Of numerous other long takes seen in this film – including, notably, a visual tour through an auction house, in which slaves are inspected by prospective buyers – the lynch scene is counterposed by the film’s most brutal sequence, in which Solomon is commanded to whip a fellow slave (Lupita Nyong’o); the sequence is captured in a single take lasting almost five minutes and is remarkable for its integration of a moving camera, impassioned performances, stuntwork, nudity, and presumably a combination of makeup and computer effects.  Yet the precision of its choreography poses a distraction to those of us conditioned to spot an exceptionally elaborate shot when we see one.  We cannot help but wonder about the rehearsals and preparations involved in achieving a shot so well-choreographed: how many takes were permitted, and how many were the actors able to stomach?  Was the director satisfied with every beat, every facial tick of an actor, every bit of blocking, or did he settle for imperfections to avoid having to reset the shot?  (Another 2013 film, Spike Lee’s overlooked Oldboy, invites a similar response with its devoted recreation of an extended, single-take fight sequence from the South Korean original, in which the choreographic excellence, not story or character, becomes the most absorbing aspect of the scene.)  When a shot is as technically compelling as this flogging sequence is, perhaps our attention falls disproportionately on its methodological dimensions, distracting (however slightly) from the position of empathy and moral outrage the scene seeks to impose on us.  Should this be the case, the film has inadvertently shifted its focus away from its social consciousness and toward the mechanisms of its own production: it momentarily becomes a well-crafted film, not the moral-historical document is aspires to be.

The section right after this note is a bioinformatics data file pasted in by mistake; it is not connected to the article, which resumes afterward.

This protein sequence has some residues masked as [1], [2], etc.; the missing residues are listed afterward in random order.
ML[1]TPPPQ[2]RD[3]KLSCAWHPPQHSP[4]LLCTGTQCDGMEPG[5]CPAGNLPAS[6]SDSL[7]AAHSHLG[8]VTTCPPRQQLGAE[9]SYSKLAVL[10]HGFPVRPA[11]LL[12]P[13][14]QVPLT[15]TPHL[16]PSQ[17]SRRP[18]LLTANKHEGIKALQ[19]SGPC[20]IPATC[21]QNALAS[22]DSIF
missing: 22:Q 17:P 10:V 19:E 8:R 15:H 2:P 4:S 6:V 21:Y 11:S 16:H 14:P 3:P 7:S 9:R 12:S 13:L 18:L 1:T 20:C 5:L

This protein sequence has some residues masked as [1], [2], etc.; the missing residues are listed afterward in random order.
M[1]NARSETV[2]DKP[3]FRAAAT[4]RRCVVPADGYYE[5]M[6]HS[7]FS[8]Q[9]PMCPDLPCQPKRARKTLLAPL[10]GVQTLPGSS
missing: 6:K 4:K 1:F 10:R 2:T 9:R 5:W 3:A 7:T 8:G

For this comparative reason, the uncomplicated image of a single victim hanging by a noose seems to speak volumes more about the banalities of evil that sustained the institution of slavery and of our own moral stakes in accessing a violent history through commercial medium of cinema.  Of course, this brings to bear the most elementary of principles in a film studies curriculum: the seemingly simple, yet highly contested notion that the duration of a shot claims a direct relationship to the film’s realist sensibilities (a theory associated perhaps most famously with Andre Bazin).  Needless to say, if we are debating the merits of this theory solely on the grounds of shot duration, no film in 2013 compares to the visual elegance of Gravity, whose floating camera alternately captures the majesty of Planet Earth and the vast desolation of space.  Here, Alfonso Cuarón – as he did with Children of Men – has given audiences a new paradigm for what can be accomplished by a single, roving camera; the fact that much of the visuals are computer-generated needn’t diminish the overall visual grandeur of the film.  But amid the long, seemingly impossible takes, the same problem as above emerges in our experience of the film.  The shots are so breathtaking in scale, they distract from the gravity of the situation and our emotional investment in the main character’s survival.  In other words, the film becomes fascinating as a demonstration of technology, supplanting our full engagement with the story itself – so much so that we feel a tinge of disappointment for every insert shot (of the Sandra Bullock character’s wristwatch, for instance) that adds to the film’s total “shot count,” however necessary its inclusion is for the sake of narrative coherence.  Ask yourself: of your many peers who embraced Gravity for its dazzling visuals, how many of them gushed in equal measure about its themes of redemption and perseverance?